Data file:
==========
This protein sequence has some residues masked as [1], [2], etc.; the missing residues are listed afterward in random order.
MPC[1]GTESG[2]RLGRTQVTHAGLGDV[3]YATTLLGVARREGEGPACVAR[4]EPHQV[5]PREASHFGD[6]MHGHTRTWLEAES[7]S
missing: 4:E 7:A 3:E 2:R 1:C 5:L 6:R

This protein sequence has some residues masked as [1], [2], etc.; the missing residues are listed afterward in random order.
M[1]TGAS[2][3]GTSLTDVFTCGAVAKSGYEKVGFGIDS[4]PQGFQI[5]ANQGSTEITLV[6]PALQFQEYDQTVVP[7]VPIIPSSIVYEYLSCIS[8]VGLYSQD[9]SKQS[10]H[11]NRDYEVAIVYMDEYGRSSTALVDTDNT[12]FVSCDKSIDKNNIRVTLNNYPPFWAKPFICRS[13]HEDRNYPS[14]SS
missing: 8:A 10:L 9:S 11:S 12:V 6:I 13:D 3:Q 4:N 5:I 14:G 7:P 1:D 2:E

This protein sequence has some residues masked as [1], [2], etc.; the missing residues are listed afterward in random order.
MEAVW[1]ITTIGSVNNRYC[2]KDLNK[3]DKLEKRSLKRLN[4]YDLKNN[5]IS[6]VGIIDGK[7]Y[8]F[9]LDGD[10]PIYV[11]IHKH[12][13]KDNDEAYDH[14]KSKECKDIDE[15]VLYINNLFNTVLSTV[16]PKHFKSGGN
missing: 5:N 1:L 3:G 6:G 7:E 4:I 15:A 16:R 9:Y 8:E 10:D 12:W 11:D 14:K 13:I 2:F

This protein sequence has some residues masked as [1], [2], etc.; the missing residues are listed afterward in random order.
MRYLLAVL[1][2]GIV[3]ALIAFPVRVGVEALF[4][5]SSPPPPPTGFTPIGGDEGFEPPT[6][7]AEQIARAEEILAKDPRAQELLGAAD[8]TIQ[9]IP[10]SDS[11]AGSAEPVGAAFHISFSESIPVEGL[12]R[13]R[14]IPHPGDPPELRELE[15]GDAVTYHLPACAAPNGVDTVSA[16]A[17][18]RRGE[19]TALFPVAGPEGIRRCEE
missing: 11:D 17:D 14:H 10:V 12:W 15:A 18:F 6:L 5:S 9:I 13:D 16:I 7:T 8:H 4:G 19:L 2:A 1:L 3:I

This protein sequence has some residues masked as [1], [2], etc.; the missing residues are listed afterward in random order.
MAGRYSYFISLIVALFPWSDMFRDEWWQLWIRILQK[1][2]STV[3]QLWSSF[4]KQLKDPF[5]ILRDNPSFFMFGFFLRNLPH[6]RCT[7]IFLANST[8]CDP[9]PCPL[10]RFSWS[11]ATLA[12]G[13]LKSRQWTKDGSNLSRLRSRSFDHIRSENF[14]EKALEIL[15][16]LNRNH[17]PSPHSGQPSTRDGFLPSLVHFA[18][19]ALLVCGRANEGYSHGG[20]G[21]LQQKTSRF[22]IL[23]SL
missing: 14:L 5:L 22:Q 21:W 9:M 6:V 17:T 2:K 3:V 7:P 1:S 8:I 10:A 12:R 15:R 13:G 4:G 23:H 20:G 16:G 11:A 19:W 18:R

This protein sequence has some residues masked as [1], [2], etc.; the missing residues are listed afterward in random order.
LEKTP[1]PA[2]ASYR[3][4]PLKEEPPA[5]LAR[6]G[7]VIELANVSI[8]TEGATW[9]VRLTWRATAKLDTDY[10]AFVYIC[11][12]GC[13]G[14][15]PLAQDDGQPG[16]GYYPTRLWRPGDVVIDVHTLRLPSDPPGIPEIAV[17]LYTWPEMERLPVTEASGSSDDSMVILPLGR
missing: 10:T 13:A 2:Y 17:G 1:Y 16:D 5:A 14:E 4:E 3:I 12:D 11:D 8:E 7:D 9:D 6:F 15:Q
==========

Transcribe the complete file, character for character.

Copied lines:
This protein sequence has some residues masked as [1], [2], etc.; the missing residues are listed afterward in random order.
MPC[1]GTESG[2]RLGRTQVTHAGLGDV[3]YATTLLGVARREGEGPACVAR[4]EPHQV[5]PREASHFGD[6]MHGHTRTWLEAES[7]S
missing: 4:E 7:A 3:E 2:R 1:C 5:L 6:R

This protein sequence has some residues masked as [1], [2], etc.; the missing residues are listed afterward in random order.
M[1]TGAS[2][3]GTSLTDVFTCGAVAKSGYEKVGFGIDS[4]PQGFQI[5]ANQGSTEITLV[6]PALQFQEYDQTVVP[7]VPIIPSSIVYEYLSCIS[8]VGLYSQD[9]SKQS[10]H[11]NRDYEVAIVYMDEYGRSSTALVDTDNT[12]FVSCDKSIDKNNIRVTLNNYPPFWAKPFICRS[13]HEDRNYPS[14]SS
missing: 8:A 10:L 9:S 11:S 12:V 6:I 13:D 3:Q 4:N 5:I 14:G 7:P 1:D 2:E

This protein sequence has some residues masked as [1], [2], etc.; the missing residues are listed afterward in random order.
MEAVW[1]ITTIGSVNNRYC[2]KDLNK[3]DKLEKRSLKRLN[4]YDLKNN[5]IS[6]VGIIDGK[7]Y[8]F[9]LDGD[10]PIYV[11]IHKH[12][13]KDNDEAYDH[14]KSKECKDIDE[15]VLYINNLFNTVLSTV[16]PKHFKSGGN
missing: 5:N 1:L 3:G 6:G 7:E 4:I 15:A 16:R 9:Y 8:E 10:D 12:W 11:D 14:K 13:I 2:F

This protein sequence has some residues masked as [1], [2], etc.; the missing residues are listed afterward in random order.
MRYLLAVL[1][2]GIV[3]ALIAFPVRVGVEALF[4][5]SSPPPPPTGFTPIGGDEGFEPPT[6][7]AEQIARAEEILAKDPRAQELLGAAD[8]TIQ[9]IP[10]SDS[11]AGSAEPVGAAFHISFSESIPVEGL[12]R[13]R[14]IPHPGDPPELRELE[15]GDAVTYHLPACAAPNGVDTVSA[16]A[17][18]RRGE[19]TALFPVAGPEGIRRCEE
missing: 11:D 17:D 14:H 10:V 12:W 15:A 18:F 6:L 5:S 9:I 13:D 16:I 7:T 8:H 4:G 19:L 2:A 1:L 3:I

This protein sequence has some residues masked as [1], [2], etc.; the missing residues are listed afterward in random order.
MAGRYSYFISLIVALFPWSDMFRDEWWQLWIRILQK[1][2]STV[3]QLWSSF[4]KQLKDPF[5]ILRDNPSFFMFGFFLRNLPH[6]RCT[7]IFLANST[8]CDP[9]PCPL[10]RFSWS[11]ATLA[12]G[13]LKSRQWTKDGSNLSRLRSRSFDHIRSENF[14]EKALEIL[15][16]LNRNH[17]PSPHSGQPSTRDGFLPSLVHFA[18][19]ALLVCGRANEGYSHGG[20]G[21]LQQKTSRF[22]IL[23]SL
missing: 14:L 5:L 22:Q 21:W 9:M 6:V 17:T 2:K 3:V 7:P 1:S 8:I 10:A 12:R 15:R 13:G 4:G 23:H 20:G 16:G 11:A 19:W 18:R

This protein sequence has some residues masked as [1], [2], etc.; the missing residues are listed afterward in random order.
LEKTP[1]PA[2]ASYR[3][4]PLKEEPPA[5]LAR[6]G[7]VIELANVSI[8]TEGATW[9]VRLTWRATAKLDTDY[10]AFVYIC[11][12]GC[13]G[14][15]PLAQDDGQPG[16]GYYPTRLWRPGDVVIDVHTLRLPSDPPGIPEIAV[17]LYTWPEMERLPVTEASGSSDDSMVILPLGR
missing: 10:T 13:A 2:Y 17:G 1:Y 16:D 5:A 14:E 4:E 3:I 12:D 11:D 8:E 7:D 9:D 6:F 15:Q